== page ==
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Texas Counties
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Texas Counties

Texas is divided into two hundred and fifty-four counties, more than any other state. Texas was originally divided into municipalities, a unit of local government under Spanish and Mexican rule. When the Republic of Texas gained its independence in 1836, there were 23 municipalities, which became the original Texas counties. Many of these would later be divided into new counties. The most recent county to be created was Kenedy County in 1921. The most recent county to be organized was Loving County in 1931

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Dawson County, Texas

Dawson County Education, Geography, and History

Dawson County, Texas Courthouse

 

Etymology - Origin of Dawson County Name

Nicholas Mosby Dawson, a soldier of the Texas Revolution

Demographics:

County QuickFacts: Census Bureau Quick Facts

Dawson County History

A Dawson County was founded in 1856 from Kinney County, Maverick County and Uvalde County, but was divided in 1866 between Kinney County and Uvalde County. The current Dawson County was founded in 1876. It is named for Nicholas Mosby Dawson, a soldier of the Texas Revolution. The seat of the county is Lamesa.

Handbook of Texas Online
The first decade of the twentieth century was a time of dramatic growth for Dawson County, as the population jumped from thirty-seven people in 1900 to 2,320 in 1910, and the number of ranches and farms increased from four to 330. Between 1902 and 1905, as the grazing leases expired, Dawson County lands were filed on for settlement. Prospective settlers waited in line in Big Spring for as long as six weeks when choice pieces of land were released. In 1907 the first railroad land was sold at from three to five dollars an acre. One large ranch was not opened for settlers until 1946, when it sold for sixty-five dollars an acre. The first school in Dawson County began in one room of the Mullins ranchhouse in 1902. The first church was organized by the Baptists in Chicago in 1904, but the Methodists built the first church building in Lamesa in 1907; it was used alternately by four communions on successive Sundays. The first post office was north of Lamesa at the Bartow ranch headquarters, where residents produced a wagonload of mail to prove to postal authorities that a post office was needed. They were so impressed by the amount of their own handiwork that they humorously named their post office Chicago. That same year, the Dawson County News was begun by J. E. Garrison and the Dawson County Bank was organized. Dawson County, named for Nicholas Mosby Dawson, had been formed on August 21, 1876, but was attached to Howard County for judicial purposes until February 13, 1905, when separate organization was authorized. Dawson County's first election to choose officials and select the county seat was held on March 20, 1905. The contesting towns, Lamesa and Chicago, were only two miles apart. Lamesa won by five votes, but a movement was already afoot to consolidate the towns and all businesses and residences in Chicago were moved into Lamesa. After six years of effort to secure a railroad, the Santa Fe was built into Lamesa in 1911. More at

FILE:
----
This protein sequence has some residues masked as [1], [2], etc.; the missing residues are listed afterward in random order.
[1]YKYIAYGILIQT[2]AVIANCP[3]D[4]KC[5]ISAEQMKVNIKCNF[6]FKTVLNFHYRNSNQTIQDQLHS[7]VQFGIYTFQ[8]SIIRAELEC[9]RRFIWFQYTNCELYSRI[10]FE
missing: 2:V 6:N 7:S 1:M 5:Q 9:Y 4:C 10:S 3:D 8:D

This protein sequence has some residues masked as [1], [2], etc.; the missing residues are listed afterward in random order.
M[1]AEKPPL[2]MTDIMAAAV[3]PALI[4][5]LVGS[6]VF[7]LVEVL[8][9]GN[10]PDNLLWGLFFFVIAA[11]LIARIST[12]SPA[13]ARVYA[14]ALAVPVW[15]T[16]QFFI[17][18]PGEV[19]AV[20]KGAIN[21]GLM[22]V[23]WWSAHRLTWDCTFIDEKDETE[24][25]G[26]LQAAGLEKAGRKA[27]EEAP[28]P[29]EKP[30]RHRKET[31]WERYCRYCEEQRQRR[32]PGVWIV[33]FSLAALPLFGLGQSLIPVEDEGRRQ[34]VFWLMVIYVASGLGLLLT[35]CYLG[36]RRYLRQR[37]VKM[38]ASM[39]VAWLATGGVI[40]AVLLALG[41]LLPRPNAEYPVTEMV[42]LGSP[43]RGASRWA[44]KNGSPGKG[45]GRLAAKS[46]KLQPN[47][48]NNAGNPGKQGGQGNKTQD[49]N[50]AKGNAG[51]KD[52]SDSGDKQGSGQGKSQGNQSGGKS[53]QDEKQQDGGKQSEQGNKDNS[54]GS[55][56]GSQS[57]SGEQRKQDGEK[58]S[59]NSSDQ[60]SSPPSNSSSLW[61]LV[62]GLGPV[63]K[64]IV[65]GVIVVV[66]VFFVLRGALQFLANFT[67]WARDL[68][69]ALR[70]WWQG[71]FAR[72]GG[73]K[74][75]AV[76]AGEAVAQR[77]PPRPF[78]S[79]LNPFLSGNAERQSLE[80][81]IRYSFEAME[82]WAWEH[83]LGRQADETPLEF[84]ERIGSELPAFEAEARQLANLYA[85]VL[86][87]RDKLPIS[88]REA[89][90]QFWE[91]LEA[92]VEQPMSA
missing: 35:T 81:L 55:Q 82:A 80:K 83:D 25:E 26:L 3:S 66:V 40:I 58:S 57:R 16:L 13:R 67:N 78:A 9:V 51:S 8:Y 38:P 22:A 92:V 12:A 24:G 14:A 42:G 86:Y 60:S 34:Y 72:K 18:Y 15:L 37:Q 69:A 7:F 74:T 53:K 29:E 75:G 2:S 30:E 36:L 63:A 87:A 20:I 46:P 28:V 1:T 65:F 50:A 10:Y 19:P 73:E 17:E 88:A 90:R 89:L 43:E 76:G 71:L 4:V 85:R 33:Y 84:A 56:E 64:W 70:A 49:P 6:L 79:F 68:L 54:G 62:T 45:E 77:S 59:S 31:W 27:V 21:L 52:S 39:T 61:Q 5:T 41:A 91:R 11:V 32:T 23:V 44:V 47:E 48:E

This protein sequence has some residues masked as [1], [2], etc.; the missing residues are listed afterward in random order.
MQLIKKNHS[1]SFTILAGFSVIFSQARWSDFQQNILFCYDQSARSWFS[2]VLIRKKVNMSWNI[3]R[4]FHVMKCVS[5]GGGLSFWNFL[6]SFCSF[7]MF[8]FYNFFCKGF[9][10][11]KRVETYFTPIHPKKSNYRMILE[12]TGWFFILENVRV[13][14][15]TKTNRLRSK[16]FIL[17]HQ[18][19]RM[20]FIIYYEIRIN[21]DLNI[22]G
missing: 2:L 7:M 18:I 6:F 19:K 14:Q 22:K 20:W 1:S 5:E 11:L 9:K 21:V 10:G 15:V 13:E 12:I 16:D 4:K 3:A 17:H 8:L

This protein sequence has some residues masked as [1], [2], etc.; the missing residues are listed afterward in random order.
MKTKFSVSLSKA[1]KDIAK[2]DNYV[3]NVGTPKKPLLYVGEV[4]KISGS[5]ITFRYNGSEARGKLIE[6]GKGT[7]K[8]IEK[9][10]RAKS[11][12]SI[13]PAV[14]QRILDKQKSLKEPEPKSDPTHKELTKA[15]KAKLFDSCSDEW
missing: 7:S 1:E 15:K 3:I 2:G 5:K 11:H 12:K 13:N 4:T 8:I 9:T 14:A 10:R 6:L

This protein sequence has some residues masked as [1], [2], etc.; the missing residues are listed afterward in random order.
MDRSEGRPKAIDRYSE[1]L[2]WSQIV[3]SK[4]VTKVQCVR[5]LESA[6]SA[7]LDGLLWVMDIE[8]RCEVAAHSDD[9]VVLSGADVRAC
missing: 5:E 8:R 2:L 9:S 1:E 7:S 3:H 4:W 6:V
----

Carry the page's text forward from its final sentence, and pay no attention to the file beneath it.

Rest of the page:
Leona M. Gelin and Mark Odintz, "DAWSON COUNTY," Handbook of Texas Online (http://www.tshaonline.org/handbook/online/articles/hcd03), accessed January 23, 2016. Uploaded on June 12, 2010. Published by the Texas State Historical Association.

Defunct Dawson County

DAWSON COUNTY. Another Dawson County, established by the Texas Legislature on February 1, 1858, was named for Nicholas Dawson and included the eastern portion of what is now Kinney County and the western portion of Uvalde County. The act was never expressly repealed, but the territory was obliterated by acts dated September 29 and October 5, 1866. The area included no part of present Dawson County, established in 1876.

BIBLIOGRAPHY: R. L. Batts, "Defunct Counties of Texas," Quarterly of the Texas State Historical Association 1 (October 1897). Hans Peter Nielsen Gammel, comp., Laws of Texas, 1822-1897 (10 vols., Austin: Gammel, 1898).

Geography: Land and Water

As reported by the Census Bureau, the county has a total area of 902 square miles (2,336 km2), virtually all of which is land.

Neighboring Counties

Bordering counties are as follows:

  • Lynn County (north)
  • Borden County (east)
  • Martin County (south)
  • Gaines County (west)
  • Terry County (northwest)

Education

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